Posted by: Ciaran | April 9, 2010

Democracy and demography

Countering voter apathy is going to be, once again, a big issue at the General Election. Whatever people say about feeling angry with politicians or disenfranchised by Parliament, the truth is that a lot of people still won’t bother going to the ballot box on May 6.

At the last election, turnout in the UK was less than tw0-thirds. That was actually an increase from the 2001 election, but a paltry show in comparison to just 55 years previously in 1950, when almost 84 per cent of people exercised their right to vote.

Suggestions for increasing the number of people heading to polling stations have included trials of voting in supermarkets, proposals to have more than one day of voting, and e-voting by email or text message.

But, as the old adage goes: ‘You can lead a horse to water, but you can’t make it drink.’ Taking polling booths to the voter may achieve a modest rise in turnout, but tackling attitudes and the lack of public engagement with Parliament are the real issues when it comes to boosting voter numbers.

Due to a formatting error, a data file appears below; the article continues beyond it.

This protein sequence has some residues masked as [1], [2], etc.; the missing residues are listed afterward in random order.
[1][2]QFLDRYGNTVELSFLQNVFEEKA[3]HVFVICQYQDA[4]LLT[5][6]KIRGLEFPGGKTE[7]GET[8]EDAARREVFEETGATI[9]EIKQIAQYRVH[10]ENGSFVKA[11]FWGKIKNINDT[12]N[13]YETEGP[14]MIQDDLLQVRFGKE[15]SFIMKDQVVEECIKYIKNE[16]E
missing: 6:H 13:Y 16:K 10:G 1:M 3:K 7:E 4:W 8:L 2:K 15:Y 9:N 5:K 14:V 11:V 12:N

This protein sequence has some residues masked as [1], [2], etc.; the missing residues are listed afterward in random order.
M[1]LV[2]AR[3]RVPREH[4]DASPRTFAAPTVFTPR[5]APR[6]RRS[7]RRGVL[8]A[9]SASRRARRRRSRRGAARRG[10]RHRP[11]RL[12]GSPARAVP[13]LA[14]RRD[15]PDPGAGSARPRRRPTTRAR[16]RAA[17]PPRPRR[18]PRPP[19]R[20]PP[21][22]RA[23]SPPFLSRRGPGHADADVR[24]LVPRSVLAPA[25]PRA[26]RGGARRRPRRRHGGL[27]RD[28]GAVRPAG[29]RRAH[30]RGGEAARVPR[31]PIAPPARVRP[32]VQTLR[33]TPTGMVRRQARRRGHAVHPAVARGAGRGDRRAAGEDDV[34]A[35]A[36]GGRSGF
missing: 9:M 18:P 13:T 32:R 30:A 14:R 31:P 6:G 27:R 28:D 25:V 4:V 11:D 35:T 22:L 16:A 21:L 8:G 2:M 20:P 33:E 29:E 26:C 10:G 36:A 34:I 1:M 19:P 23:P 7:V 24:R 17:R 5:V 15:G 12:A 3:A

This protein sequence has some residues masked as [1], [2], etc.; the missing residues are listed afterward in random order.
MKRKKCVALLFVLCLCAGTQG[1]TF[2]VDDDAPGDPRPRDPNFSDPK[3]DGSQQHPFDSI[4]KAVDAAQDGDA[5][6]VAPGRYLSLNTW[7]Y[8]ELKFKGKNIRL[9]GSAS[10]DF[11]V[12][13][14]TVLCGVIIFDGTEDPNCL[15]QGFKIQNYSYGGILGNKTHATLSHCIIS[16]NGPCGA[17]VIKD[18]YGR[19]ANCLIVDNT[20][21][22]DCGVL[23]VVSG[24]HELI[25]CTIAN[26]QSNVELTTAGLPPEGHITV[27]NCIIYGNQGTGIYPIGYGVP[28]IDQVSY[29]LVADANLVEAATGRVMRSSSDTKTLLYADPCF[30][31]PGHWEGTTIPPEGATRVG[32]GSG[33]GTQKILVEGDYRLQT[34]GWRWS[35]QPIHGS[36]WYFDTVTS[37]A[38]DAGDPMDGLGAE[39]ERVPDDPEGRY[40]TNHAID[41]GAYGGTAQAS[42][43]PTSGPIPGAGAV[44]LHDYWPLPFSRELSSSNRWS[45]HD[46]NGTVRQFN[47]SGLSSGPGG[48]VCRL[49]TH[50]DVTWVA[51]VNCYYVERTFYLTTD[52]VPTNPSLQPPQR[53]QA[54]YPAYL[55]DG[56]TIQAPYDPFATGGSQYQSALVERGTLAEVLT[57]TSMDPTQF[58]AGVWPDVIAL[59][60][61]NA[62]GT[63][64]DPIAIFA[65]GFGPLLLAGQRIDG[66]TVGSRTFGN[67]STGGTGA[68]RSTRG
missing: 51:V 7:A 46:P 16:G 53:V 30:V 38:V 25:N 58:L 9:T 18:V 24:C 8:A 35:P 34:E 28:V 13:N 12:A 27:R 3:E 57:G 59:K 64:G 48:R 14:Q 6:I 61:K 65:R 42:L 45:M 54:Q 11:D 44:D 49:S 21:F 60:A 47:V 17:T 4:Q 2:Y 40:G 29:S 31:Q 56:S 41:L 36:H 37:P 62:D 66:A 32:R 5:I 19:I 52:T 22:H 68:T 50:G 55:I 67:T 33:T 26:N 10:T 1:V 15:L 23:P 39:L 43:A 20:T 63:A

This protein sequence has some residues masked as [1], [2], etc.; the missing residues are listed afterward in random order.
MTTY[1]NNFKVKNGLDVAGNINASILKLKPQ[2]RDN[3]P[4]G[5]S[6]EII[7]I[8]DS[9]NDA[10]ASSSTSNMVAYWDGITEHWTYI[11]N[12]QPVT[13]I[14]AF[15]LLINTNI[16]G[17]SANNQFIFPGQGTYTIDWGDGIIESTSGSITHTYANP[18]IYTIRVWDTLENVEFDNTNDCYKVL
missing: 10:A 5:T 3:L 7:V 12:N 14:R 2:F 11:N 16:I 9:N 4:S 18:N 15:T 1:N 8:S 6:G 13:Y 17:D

The Voter Power Index is a tool for measuring how “effective” your vote is likely to be, based on the safety of your MP’s seat and the size of the constituency. It’s interesting and informative, but the danger is surely that people see their vote as counting for nothing and decide it is not even worth going to mark their ballot paper next month.

Every vote counts – whichever party can remind the public of that will surely be in power come May 7.

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